About 300,000 books were published in the United States last year, but most of us had no time to read more than a few of them. A Huffington Post poll of 1,000 U.S. adults found that 40% had read between one and ten books in 2013, and 28% hadn’t read any! That’s too bad, because reading offers a nice break from TV, texting and the Internet (ahem, wasn’t that one of your new year’s resolutions?), improves your vocabulary, exposes you to new ideas and cultures, and enhances your memory.
It’s also a proven stress-buster: A University of Sussex study showed that people who read for just six minutes a day cut stress by 68%, more than listening to music or exercising. In a press release about the study Professor Louis Appleby CBE, National Director for Mental Health in England, confirmed that reading can offer therapeutic benefits: ‘When we hear that reading is ‘good for us’ we may assume that this is because it helps our education,” he said. “But reading anything for pleasure can also raise your spirits, offer an escape from everyday stresses, help you empathise with other people AND keep the brain ticking over. Reaching for a favourite magazine or book could well be good for your health.”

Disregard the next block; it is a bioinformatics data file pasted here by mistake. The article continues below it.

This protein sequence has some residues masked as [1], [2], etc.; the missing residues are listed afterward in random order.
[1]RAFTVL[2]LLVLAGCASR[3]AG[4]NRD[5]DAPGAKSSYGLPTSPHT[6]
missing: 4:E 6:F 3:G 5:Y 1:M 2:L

Convinced? Follow these tips for finding time to squeeze reading—and the social connection it can provide—into your fast-paced life.
1. Start or join a book club. Ask friends, family and colleagues. You can opt for current titles, classics, nonfiction, chick lit or literary fiction. And you can make the club as social as you want (no guilt). Book clubs are great because they give you a deadline for reading and expose you to books you might never have discovered on your own. In my current book club, I’ve read fictional books about the Jewish people at Masada (The Dove Keepers), parentless immigrant children sent out west to be adopted (Orphan Train), a twisty mystery (Gone Girl)…and a story of witches and vampires (A Discovery of Witches).
2. Get a library card. Besides the books you can borrow, most libraries offer free book clubs for adults that, like a regular book club, give you the motivation to read.
3. Interact online. Websites such as Goodreads and Book Glutton offer title suggestions and allow you to share your opinion with people around the U.S. and the world.
4. Check out Twitter. Yes, there are now Twitter book parties where you can offer your two cents in 140 characters.
5. Join Oprah’s book club. Now in its second incarnation, Oprah continues to pick winning fiction titles such as Sue Monk Kidd’s new book The Invention of Wings.
6. Listen to an audio book. Most popular and many classic books are available as audiobooks from websites such as audible.com. So if reading’s not really your thing, don’t let that stop you—you can still enjoy a book (and even join a book club).
7. Volunteer to read to older adults or the blind. You can kill two birds with one stone that way—do a good deed and read a good book at the same time.